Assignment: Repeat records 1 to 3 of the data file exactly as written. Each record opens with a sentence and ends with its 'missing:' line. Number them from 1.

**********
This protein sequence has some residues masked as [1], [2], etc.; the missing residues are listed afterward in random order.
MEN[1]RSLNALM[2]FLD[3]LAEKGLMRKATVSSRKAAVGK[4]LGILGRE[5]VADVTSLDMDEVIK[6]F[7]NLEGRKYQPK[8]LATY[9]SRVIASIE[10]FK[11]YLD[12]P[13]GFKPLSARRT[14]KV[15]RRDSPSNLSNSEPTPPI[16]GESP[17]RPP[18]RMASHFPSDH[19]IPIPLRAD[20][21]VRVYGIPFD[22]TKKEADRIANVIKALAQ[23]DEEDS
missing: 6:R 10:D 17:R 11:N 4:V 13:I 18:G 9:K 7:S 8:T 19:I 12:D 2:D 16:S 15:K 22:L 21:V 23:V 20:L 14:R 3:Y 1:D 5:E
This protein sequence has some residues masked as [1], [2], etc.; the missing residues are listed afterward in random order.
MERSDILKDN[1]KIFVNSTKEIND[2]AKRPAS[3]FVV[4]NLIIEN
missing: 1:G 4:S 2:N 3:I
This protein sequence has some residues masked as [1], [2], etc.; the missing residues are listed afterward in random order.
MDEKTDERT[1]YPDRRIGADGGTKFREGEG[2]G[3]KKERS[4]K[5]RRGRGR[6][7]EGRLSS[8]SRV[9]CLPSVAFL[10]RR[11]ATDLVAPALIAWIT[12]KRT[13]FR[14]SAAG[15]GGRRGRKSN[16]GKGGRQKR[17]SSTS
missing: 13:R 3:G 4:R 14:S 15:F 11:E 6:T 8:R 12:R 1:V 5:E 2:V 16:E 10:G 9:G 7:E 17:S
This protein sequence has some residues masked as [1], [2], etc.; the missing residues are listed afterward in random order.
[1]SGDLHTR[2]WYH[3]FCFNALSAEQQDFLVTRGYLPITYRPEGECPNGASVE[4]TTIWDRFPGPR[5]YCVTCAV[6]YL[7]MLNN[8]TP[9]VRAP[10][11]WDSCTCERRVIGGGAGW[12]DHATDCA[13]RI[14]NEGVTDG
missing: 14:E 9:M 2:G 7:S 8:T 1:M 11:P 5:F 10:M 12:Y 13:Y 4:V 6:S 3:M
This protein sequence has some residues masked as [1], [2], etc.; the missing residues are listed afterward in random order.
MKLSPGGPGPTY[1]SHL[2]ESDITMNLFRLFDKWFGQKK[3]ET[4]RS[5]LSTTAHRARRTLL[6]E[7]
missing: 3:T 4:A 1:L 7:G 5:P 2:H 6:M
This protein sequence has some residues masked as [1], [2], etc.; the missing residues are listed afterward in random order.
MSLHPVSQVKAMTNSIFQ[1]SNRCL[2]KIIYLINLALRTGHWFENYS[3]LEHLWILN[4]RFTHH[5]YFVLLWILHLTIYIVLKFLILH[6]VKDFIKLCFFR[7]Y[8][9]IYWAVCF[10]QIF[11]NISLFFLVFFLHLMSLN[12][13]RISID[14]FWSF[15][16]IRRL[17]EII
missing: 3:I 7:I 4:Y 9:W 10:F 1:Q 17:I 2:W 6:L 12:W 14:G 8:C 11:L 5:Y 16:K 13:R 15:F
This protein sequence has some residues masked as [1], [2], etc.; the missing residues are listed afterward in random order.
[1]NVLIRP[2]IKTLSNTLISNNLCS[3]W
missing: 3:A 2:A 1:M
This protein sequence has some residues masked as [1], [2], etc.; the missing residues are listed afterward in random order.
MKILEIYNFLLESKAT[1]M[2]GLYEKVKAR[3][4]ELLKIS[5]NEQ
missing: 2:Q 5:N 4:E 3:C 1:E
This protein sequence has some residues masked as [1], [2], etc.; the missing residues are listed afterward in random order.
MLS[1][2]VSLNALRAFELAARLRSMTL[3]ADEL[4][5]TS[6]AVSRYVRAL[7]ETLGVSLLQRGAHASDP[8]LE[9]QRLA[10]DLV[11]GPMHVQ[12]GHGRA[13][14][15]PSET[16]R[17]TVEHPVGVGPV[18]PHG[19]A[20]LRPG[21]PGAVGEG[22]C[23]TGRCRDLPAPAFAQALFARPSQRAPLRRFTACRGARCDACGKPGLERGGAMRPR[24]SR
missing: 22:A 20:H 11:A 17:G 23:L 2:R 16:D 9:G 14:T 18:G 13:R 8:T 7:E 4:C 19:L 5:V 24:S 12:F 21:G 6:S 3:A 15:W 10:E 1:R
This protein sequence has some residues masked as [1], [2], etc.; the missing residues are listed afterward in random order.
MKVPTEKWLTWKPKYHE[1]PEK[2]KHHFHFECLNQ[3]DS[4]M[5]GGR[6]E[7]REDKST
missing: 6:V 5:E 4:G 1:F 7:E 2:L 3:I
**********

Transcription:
This protein sequence has some residues masked as [1], [2], etc.; the missing residues are listed afterward in random order.
MEN[1]RSLNALM[2]FLD[3]LAEKGLMRKATVSSRKAAVGK[4]LGILGRE[5]VADVTSLDMDEVIK[6]F[7]NLEGRKYQPK[8]LATY[9]SRVIASIE[10]FK[11]YLD[12]P[13]GFKPLSARRT[14]KV[15]RRDSPSNLSNSEPTPPI[16]GESP[17]RPP[18]RMASHFPSDH[19]IPIPLRAD[20][21]VRVYGIPFD[22]TKKEADRIANVIKALAQ[23]DEEDS
missing: 6:R 10:D 17:R 11:N 4:V 13:I 18:G 9:K 7:S 8:T 19:I 12:D 2:D 16:S 15:K 22:L 21:V 23:V 20:L 14:R 3:Y 1:D 5:E
This protein sequence has some residues masked as [1], [2], etc.; the missing residues are listed afterward in random order.
MERSDILKDN[1]KIFVNSTKEIND[2]AKRPAS[3]FVV[4]NLIIEN
missing: 1:G 4:S 2:N 3:I
This protein sequence has some residues masked as [1], [2], etc.; the missing residues are listed afterward in random order.
MDEKTDERT[1]YPDRRIGADGGTKFREGEG[2]G[3]KKERS[4]K[5]RRGRGR[6][7]EGRLSS[8]SRV[9]CLPSVAFL[10]RR[11]ATDLVAPALIAWIT[12]KRT[13]FR[14]SAAG[15]GGRRGRKSN[16]GKGGRQKR[17]SSTS
missing: 13:R 3:G 4:R 14:S 15:F 11:E 6:T 8:R 12:R 1:V 5:E 2:V 16:E 10:G 9:G 7:E 17:S